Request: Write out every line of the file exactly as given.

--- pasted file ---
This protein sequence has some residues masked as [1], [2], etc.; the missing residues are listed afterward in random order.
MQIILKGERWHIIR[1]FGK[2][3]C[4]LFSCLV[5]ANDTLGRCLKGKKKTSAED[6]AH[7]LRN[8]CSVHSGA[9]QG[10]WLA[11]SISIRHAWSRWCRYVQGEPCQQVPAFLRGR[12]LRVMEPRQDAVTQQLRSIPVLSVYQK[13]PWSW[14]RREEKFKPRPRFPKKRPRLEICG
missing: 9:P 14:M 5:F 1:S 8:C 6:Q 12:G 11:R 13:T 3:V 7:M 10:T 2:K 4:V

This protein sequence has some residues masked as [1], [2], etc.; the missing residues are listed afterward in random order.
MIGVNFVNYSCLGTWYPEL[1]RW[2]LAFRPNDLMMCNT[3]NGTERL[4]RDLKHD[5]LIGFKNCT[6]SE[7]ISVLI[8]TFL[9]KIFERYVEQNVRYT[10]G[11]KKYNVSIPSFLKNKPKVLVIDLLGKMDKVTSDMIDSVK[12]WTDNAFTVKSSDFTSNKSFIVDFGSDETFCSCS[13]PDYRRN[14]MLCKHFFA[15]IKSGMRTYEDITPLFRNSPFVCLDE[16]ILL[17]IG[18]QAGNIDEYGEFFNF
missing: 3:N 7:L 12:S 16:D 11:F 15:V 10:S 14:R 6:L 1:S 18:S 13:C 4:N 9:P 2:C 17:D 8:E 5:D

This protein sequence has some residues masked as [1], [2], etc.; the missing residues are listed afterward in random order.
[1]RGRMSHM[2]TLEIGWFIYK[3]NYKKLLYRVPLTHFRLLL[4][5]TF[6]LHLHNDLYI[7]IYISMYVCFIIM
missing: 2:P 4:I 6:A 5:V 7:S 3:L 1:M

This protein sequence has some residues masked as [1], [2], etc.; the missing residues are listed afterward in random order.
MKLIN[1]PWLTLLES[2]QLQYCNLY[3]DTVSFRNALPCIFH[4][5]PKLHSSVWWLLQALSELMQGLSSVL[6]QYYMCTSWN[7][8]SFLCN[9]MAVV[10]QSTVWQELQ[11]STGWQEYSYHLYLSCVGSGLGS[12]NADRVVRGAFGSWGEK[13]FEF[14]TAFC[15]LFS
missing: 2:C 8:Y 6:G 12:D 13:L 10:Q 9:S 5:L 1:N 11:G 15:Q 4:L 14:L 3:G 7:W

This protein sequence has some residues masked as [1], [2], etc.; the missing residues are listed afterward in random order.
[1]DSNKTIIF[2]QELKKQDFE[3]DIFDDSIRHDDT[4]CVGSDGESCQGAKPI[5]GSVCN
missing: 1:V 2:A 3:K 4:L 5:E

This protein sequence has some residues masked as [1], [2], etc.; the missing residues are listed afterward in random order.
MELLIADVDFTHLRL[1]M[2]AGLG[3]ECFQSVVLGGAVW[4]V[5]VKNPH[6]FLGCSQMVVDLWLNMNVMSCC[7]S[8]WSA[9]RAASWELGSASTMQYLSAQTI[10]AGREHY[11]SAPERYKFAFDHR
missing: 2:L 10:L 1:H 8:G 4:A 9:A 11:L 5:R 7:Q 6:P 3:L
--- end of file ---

This protein sequence has some residues masked as [1], [2], etc.; the missing residues are listed afterward in random order.
MQIILKGERWHIIR[1]FGK[2][3]C[4]LFSCLV[5]ANDTLGRCLKGKKKTSAED[6]AH[7]LRN[8]CSVHSGA[9]QG[10]WLA[11]SISIRHAWSRWCRYVQGEPCQQVPAFLRGR[12]LRVMEPRQDAVTQQLRSIPVLSVYQK[13]PWSW[14]RREEKFKPRPRFPKKRPRLEICG
missing: 9:P 14:M 5:F 1:S 8:C 6:Q 12:G 11:R 13:T 3:V 7:M 10:T 2:K 4:V

This protein sequence has some residues masked as [1], [2], etc.; the missing residues are listed afterward in random order.
MIGVNFVNYSCLGTWYPEL[1]RW[2]LAFRPNDLMMCNT[3]NGTERL[4]RDLKHD[5]LIGFKNCT[6]SE[7]ISVLI[8]TFL[9]KIFERYVEQNVRYT[10]G[11]KKYNVSIPSFLKNKPKVLVIDLLGKMDKVTSDMIDSVK[12]WTDNAFTVKSSDFTSNKSFIVDFGSDETFCSCS[13]PDYRRN[14]MLCKHFFA[15]IKSGMRTYEDITPLFRNSPFVCLDE[16]ILL[17]IG[18]QAGNIDEYGEFFNF
missing: 3:N 7:L 12:S 16:D 11:F 15:V 10:S 14:R 6:L 1:S 18:S 13:C 4:N 9:P 2:C 17:D 8:E 5:D

This protein sequence has some residues masked as [1], [2], etc.; the missing residues are listed afterward in random order.
[1]RGRMSHM[2]TLEIGWFIYK[3]NYKKLLYRVPLTHFRLLL[4][5]TF[6]LHLHNDLYI[7]IYISMYVCFIIM
missing: 2:P 4:I 6:A 5:V 7:S 3:L 1:M

This protein sequence has some residues masked as [1], [2], etc.; the missing residues are listed afterward in random order.
MKLIN[1]PWLTLLES[2]QLQYCNLY[3]DTVSFRNALPCIFH[4][5]PKLHSSVWWLLQALSELMQGLSSVL[6]QYYMCTSWN[7][8]SFLCN[9]MAVV[10]QSTVWQELQ[11]STGWQEYSYHLYLSCVGSGLGS[12]NADRVVRGAFGSWGEK[13]FEF[14]TAFC[15]LFS
missing: 2:C 8:Y 6:G 12:D 13:L 10:Q 9:S 5:L 1:N 11:G 15:Q 4:L 14:L 3:G 7:W

This protein sequence has some residues masked as [1], [2], etc.; the missing residues are listed afterward in random order.
[1]DSNKTIIF[2]QELKKQDFE[3]DIFDDSIRHDDT[4]CVGSDGESCQGAKPI[5]GSVCN
missing: 1:V 2:A 3:K 4:L 5:E

This protein sequence has some residues masked as [1], [2], etc.; the missing residues are listed afterward in random order.
MELLIADVDFTHLRL[1]M[2]AGLG[3]ECFQSVVLGGAVW[4]V[5]VKNPH[6]FLGCSQMVVDLWLNMNVMSCC[7]S[8]WSA[9]RAASWELGSASTMQYLSAQTI[10]AGREHY[11]SAPERYKFAFDHR
missing: 2:L 10:L 1:H 8:G 4:A 9:A 11:L 5:R 7:Q 6:P 3:L